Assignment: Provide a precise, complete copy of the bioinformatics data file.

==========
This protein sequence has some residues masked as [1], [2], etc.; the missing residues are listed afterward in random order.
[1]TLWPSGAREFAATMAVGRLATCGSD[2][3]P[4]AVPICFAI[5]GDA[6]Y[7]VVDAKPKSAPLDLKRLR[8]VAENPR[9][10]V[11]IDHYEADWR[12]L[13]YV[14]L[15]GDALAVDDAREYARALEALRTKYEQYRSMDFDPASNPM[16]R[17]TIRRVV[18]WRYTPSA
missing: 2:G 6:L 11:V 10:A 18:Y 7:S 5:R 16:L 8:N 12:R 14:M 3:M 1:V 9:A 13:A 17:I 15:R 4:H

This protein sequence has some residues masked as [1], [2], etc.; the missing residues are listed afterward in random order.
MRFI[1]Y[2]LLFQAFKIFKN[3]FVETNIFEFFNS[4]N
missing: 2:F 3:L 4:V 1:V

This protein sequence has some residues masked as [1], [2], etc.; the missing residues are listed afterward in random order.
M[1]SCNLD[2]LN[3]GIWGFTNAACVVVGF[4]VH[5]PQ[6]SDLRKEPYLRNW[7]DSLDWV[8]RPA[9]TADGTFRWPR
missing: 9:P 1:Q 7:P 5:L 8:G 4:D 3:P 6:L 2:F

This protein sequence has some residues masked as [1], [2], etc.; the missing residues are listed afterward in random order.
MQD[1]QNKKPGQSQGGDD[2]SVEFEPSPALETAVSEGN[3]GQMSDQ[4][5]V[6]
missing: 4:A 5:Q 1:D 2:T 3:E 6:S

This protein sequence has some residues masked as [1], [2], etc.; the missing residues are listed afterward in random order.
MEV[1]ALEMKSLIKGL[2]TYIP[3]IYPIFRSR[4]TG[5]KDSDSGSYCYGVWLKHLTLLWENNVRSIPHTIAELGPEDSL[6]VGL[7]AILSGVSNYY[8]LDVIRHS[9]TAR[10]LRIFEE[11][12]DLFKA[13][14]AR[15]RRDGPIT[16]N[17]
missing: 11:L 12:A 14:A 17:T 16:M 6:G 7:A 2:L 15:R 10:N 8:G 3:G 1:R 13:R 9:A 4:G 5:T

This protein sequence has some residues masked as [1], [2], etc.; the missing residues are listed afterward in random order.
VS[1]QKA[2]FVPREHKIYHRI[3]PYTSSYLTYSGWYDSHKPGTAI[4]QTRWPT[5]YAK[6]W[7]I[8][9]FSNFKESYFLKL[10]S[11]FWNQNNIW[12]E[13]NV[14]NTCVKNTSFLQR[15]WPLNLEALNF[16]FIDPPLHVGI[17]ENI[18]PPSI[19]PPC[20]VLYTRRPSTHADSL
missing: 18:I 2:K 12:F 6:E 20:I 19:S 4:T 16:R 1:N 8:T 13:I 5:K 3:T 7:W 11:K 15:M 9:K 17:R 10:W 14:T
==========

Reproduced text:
This protein sequence has some residues masked as [1], [2], etc.; the missing residues are listed afterward in random order.
[1]TLWPSGAREFAATMAVGRLATCGSD[2][3]P[4]AVPICFAI[5]GDA[6]Y[7]VVDAKPKSAPLDLKRLR[8]VAENPR[9][10]V[11]IDHYEADWR[12]L[13]YV[14]L[15]GDALAVDDAREYARALEALRTKYEQYRSMDFDPASNPM[16]R[17]TIRRVV[18]WRYTPSA
missing: 2:G 6:L 11:V 10:A 18:Y 7:S 5:R 16:L 8:N 12:R 14:M 3:M 1:V 9:A 13:A 17:I 15:R 4:H

This protein sequence has some residues masked as [1], [2], etc.; the missing residues are listed afterward in random order.
MRFI[1]Y[2]LLFQAFKIFKN[3]FVETNIFEFFNS[4]N
missing: 2:F 3:L 4:V 1:V

This protein sequence has some residues masked as [1], [2], etc.; the missing residues are listed afterward in random order.
M[1]SCNLD[2]LN[3]GIWGFTNAACVVVGF[4]VH[5]PQ[6]SDLRKEPYLRNW[7]DSLDWV[8]RPA[9]TADGTFRWPR
missing: 9:P 1:Q 7:P 5:L 8:G 4:D 3:P 6:L 2:F

This protein sequence has some residues masked as [1], [2], etc.; the missing residues are listed afterward in random order.
MQD[1]QNKKPGQSQGGDD[2]SVEFEPSPALETAVSEGN[3]GQMSDQ[4][5]V[6]
missing: 4:A 5:Q 1:D 2:T 3:E 6:S

This protein sequence has some residues masked as [1], [2], etc.; the missing residues are listed afterward in random order.
MEV[1]ALEMKSLIKGL[2]TYIP[3]IYPIFRSR[4]TG[5]KDSDSGSYCYGVWLKHLTLLWENNVRSIPHTIAELGPEDSL[6]VGL[7]AILSGVSNYY[8]LDVIRHS[9]TAR[10]LRIFEE[11][12]DLFKA[13][14]AR[15]RRDGPIT[16]N[17]
missing: 11:L 12:A 14:A 17:T 16:M 6:G 7:A 2:L 15:R 10:N 8:G 3:G 1:R 13:R 9:A 4:G 5:T

This protein sequence has some residues masked as [1], [2], etc.; the missing residues are listed afterward in random order.
VS[1]QKA[2]FVPREHKIYHRI[3]PYTSSYLTYSGWYDSHKPGTAI[4]QTRWPT[5]YAK[6]W[7]I[8][9]FSNFKESYFLKL[10]S[11]FWNQNNIW[12]E[13]NV[14]NTCVKNTSFLQR[15]WPLNLEALNF[16]FIDPPLHVGI[17]ENI[18]PPSI[19]PPC[20]VLYTRRPSTHADSL
missing: 18:I 2:K 12:F 6:E 20:I 19:S 4:T 16:R 1:N 8:T 13:I 5:K 3:T 7:W 11:K 15:M 9:K 17:R 10:W 14:T